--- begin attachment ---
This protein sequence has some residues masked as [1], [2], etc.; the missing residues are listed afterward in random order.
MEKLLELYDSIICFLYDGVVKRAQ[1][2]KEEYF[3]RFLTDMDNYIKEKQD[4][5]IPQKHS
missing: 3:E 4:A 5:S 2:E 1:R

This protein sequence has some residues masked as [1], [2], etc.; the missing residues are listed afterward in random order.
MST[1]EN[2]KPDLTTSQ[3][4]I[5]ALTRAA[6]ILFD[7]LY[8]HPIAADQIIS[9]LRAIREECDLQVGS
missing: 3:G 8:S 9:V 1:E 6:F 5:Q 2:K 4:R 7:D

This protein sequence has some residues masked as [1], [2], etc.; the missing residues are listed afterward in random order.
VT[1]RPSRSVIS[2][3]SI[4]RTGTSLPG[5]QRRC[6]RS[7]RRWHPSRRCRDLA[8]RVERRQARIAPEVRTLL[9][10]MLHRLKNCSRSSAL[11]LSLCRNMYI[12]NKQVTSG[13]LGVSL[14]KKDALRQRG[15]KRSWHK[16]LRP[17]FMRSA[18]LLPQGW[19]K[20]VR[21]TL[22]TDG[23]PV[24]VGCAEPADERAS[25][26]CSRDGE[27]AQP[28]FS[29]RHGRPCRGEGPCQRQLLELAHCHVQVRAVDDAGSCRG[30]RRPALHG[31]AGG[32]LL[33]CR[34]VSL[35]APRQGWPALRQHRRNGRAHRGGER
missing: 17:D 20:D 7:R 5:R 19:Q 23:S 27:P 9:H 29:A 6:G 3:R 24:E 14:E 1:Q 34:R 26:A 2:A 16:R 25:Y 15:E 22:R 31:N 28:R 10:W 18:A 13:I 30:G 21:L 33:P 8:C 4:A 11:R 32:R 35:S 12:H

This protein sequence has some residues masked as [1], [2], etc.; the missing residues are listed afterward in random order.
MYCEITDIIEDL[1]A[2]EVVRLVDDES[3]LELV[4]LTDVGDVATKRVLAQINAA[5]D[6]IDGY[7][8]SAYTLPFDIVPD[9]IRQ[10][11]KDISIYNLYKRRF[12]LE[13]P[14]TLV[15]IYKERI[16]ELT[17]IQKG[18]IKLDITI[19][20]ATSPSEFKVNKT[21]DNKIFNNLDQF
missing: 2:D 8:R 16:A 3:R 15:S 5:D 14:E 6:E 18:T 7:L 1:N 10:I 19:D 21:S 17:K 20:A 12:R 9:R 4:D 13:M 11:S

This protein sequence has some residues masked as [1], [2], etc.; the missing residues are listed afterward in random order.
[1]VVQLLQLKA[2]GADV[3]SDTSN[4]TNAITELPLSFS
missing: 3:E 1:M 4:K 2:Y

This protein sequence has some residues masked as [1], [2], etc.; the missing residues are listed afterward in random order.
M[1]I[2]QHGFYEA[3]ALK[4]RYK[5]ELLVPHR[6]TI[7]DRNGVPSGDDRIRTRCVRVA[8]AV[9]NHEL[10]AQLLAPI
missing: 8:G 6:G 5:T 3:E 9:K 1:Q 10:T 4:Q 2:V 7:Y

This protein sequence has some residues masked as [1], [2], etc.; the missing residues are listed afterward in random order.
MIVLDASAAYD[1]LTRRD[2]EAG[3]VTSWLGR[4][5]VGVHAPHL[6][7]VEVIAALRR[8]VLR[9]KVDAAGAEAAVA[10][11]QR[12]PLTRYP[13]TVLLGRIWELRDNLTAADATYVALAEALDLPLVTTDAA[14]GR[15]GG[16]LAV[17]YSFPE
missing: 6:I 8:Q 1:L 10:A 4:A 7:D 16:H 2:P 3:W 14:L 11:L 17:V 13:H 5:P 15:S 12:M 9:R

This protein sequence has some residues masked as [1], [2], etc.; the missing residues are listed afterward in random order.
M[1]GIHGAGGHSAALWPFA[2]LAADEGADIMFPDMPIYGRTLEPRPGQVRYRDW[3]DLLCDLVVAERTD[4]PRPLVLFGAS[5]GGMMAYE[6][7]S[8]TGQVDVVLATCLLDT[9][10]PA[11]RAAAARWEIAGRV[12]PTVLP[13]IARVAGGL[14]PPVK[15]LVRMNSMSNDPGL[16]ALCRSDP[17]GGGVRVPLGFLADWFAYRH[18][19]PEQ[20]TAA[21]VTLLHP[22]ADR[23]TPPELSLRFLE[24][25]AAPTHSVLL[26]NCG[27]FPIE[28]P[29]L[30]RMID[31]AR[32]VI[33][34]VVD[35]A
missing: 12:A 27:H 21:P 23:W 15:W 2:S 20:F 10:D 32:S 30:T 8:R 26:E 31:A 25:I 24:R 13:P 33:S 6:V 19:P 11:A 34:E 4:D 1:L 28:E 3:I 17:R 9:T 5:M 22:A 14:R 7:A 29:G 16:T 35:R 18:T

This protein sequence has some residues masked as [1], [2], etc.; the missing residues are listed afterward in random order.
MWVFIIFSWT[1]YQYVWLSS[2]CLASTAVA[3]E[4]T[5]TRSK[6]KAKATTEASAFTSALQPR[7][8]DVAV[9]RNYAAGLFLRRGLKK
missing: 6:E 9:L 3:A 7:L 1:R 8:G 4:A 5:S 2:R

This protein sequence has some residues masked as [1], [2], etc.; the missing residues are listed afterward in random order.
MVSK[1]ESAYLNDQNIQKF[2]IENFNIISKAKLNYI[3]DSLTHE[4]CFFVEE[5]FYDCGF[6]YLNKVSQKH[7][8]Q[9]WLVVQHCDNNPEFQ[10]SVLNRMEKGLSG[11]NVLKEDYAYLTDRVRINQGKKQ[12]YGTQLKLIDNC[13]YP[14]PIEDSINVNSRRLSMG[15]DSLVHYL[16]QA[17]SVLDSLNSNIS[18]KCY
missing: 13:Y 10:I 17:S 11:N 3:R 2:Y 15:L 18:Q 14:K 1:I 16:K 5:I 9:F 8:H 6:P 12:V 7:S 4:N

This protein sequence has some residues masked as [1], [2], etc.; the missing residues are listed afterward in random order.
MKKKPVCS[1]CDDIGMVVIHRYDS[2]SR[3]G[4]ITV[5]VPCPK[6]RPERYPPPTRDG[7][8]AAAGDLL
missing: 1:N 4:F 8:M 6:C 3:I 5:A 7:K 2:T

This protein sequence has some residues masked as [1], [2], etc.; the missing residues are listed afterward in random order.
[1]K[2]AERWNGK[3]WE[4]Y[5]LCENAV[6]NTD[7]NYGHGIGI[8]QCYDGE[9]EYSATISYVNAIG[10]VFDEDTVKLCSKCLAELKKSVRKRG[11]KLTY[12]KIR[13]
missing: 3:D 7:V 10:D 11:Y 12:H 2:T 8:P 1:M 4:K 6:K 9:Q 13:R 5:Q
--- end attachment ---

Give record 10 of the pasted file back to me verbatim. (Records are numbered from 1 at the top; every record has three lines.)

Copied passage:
This protein sequence has some residues masked as [1], [2], etc.; the missing residues are listed afterward in random order.
MVSK[1]ESAYLNDQNIQKF[2]IENFNIISKAKLNYI[3]DSLTHE[4]CFFVEE[5]FYDCGF[6]YLNKVSQKH[7][8]Q[9]WLVVQHCDNNPEFQ[10]SVLNRMEKGLSG[11]NVLKEDYAYLTDRVRINQGKKQ[12]YGTQLKLIDNC[13]YP[14]PIEDSINVNSRRLSMG[15]DSLVHYL[16]QA[17]SVLDSLNSNIS[18]KCY
missing: 13:Y 10:I 17:S 11:N 3:R 2:Y 15:L 18:Q 14:K 1:I 16:K 5:I 9:F 8:H 6:P 12:V 7:S 4:N